Why Voter Engagement
The right to vote is essential for a well-functioning democracy; however, the United States has a long history of denying this right to all citizens, particularly Black citizens. Although the passage of the Fifteenth Amendment gave citizens the right to vote regardless of race, existing social structures and the passage of Jim Crow laws created barriers to voting for Black men and women. State legislatures passed poll taxes, literacy tests, and other measures to disenfranchise Black voters, who also faced outright intimidation, injury, and death for attempting to vote. Those who managed to vote often had their votes “misplaced,” destroyed, or “disqualified.”
The Voting Rights Act of 1965 was passed to prevent racially targeted voter suppression. The Act placed constraints on Alabama and other southern states and required federal oversight of their voting procedures. It also prevented the gerrymandering of electoral districts to dilute the voting power of minority communities.
Today we face a new assault on the freedom to vote. In 2013, the Supreme Court struck down key sections of the Voting Rights Act and states immediately began to pass new restrictions on voting and aggressively removing individuals from voting rolls. In the wake of record-high turnout among Black and minority voters in the 2020 election, legislative efforts to restrict the freedom to vote have intensified.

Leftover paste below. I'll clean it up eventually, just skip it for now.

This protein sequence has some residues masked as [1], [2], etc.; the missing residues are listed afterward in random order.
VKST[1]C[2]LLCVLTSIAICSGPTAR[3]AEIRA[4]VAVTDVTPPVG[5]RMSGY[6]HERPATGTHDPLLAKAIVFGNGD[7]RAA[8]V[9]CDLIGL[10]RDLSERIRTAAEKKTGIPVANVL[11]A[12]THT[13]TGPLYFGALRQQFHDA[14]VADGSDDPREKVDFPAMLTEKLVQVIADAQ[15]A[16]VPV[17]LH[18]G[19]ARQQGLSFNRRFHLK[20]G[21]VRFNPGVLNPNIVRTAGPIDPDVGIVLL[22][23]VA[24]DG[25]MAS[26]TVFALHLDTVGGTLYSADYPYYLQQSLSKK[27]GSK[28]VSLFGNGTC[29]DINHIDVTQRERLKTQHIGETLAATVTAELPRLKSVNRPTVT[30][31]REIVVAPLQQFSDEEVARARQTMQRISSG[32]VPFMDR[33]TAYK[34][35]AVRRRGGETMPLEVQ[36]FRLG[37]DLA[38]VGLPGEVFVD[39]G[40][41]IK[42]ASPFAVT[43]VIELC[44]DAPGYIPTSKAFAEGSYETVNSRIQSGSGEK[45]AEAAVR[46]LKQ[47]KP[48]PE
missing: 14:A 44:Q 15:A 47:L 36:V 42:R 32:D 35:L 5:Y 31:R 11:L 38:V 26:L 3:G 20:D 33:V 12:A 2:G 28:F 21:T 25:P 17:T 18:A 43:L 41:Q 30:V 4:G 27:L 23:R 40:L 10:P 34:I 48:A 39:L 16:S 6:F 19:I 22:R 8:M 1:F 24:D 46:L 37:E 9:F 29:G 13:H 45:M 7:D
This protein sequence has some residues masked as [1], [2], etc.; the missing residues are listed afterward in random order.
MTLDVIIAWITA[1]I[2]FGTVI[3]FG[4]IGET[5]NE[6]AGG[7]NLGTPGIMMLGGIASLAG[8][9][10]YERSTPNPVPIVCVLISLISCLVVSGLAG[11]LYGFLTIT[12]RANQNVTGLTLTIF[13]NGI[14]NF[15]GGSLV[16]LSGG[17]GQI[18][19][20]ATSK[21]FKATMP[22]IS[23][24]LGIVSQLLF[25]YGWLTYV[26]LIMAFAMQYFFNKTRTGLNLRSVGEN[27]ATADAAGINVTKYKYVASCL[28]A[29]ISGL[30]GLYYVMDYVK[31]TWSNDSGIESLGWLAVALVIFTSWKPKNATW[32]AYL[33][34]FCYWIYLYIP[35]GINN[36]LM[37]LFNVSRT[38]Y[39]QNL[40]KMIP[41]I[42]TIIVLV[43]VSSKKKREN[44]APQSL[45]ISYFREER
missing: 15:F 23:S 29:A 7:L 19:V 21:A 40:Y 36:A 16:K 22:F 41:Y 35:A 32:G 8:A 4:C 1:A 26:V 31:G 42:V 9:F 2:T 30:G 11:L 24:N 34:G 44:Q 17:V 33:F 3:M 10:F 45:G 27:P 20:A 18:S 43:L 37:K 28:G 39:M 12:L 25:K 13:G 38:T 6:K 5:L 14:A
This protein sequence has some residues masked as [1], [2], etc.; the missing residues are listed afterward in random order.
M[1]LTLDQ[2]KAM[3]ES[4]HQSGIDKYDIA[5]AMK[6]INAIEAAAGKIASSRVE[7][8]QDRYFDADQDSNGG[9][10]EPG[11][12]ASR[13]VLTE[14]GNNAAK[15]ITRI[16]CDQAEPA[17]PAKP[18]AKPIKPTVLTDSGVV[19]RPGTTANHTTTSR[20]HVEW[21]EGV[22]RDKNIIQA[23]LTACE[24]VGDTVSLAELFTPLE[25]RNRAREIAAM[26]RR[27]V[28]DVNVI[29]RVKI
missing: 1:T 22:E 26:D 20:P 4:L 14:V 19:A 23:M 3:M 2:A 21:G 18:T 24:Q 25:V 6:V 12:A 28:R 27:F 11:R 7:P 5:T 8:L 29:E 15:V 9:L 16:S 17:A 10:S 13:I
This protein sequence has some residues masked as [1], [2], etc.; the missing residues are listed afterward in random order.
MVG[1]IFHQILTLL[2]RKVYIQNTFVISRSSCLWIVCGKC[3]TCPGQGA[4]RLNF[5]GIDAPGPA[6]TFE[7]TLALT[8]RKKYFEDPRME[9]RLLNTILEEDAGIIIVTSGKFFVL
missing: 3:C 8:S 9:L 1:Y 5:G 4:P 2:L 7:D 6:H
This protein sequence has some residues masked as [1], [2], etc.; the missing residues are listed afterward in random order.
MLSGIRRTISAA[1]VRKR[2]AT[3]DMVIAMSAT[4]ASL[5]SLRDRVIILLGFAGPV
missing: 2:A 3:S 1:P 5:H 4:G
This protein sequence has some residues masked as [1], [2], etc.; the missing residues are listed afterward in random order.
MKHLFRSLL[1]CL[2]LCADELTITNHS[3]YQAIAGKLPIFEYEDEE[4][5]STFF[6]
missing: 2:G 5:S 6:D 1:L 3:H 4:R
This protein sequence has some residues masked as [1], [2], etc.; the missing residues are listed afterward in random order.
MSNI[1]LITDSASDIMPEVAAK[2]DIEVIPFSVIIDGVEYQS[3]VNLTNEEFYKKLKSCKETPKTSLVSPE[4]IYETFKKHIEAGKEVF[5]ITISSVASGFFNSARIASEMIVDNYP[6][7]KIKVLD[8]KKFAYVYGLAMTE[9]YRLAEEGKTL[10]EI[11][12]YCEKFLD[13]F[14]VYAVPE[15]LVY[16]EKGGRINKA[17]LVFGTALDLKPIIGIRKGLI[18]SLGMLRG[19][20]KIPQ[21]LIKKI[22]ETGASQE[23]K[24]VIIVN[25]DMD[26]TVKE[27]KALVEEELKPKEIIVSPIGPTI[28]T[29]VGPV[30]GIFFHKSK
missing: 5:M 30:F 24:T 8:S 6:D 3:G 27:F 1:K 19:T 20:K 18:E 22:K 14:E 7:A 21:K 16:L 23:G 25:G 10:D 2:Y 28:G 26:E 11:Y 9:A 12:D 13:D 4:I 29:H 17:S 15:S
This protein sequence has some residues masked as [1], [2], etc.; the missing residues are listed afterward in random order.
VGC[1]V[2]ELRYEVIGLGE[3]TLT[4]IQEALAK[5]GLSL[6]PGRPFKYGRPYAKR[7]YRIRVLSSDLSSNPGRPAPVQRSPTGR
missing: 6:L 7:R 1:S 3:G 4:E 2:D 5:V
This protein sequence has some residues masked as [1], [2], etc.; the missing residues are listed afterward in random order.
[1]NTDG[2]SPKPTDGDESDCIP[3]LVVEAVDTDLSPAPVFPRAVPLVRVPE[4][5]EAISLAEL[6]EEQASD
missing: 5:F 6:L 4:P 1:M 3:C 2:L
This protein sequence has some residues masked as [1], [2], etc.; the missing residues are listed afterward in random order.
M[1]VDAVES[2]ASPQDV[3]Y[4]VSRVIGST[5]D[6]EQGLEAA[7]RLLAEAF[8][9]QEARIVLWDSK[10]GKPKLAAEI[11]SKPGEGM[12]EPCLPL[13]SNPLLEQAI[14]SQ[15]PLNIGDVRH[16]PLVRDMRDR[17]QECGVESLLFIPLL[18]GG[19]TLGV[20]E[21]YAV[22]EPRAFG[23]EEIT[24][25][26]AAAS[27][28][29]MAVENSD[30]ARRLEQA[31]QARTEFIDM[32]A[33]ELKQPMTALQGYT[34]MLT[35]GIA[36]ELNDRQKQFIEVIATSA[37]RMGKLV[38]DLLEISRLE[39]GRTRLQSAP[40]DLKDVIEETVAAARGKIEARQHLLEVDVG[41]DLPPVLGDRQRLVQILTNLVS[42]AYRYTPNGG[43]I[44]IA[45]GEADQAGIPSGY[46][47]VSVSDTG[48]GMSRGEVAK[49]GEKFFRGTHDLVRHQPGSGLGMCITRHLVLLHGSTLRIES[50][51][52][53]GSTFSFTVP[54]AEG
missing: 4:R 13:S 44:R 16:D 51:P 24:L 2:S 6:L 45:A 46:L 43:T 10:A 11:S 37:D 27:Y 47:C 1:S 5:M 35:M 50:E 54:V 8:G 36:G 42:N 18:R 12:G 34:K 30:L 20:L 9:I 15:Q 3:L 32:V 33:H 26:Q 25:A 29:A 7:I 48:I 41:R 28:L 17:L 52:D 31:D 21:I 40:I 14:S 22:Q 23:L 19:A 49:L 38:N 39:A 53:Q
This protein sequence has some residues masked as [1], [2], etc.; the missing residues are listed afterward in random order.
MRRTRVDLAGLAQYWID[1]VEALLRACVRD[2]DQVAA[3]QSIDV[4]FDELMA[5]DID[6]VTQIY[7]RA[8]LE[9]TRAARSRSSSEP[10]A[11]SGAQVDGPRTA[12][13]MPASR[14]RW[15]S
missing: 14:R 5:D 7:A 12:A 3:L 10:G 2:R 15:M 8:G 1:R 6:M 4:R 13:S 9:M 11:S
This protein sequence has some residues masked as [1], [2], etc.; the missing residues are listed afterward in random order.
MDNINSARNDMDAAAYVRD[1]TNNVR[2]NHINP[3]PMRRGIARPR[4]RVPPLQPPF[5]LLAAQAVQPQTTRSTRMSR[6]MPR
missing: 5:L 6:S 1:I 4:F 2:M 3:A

Our Voter Engagement Mission
AISJ works to achieve meaningful and sustainable systems change that increases voter participation, engagement, and protection in order to strengthen and defend our democracy.
Voter Engagement Policy Agenda
Reduce Barriers to Voting
Increase eligible voters’ ability to access the ballot box through proven safe and effective measures including automatic and same-day voter registration, no-excuse vote by mail, early voting, curbside voting, and protections against voter purging and intimidation.
Register, Educate, and Engage Voters
Expand the number of eligible voters who participate in our democracy and believe in the power of their vote through voter registration drives, educational programs, and community engagement actions.
Create a non-partisan redistricting process, independent of the legislature, that maximizes citizen participation and adheres to legally set criteria such as contiguity, consistency, compactness, communities of interest, and equitable electoral opportunity for minorities.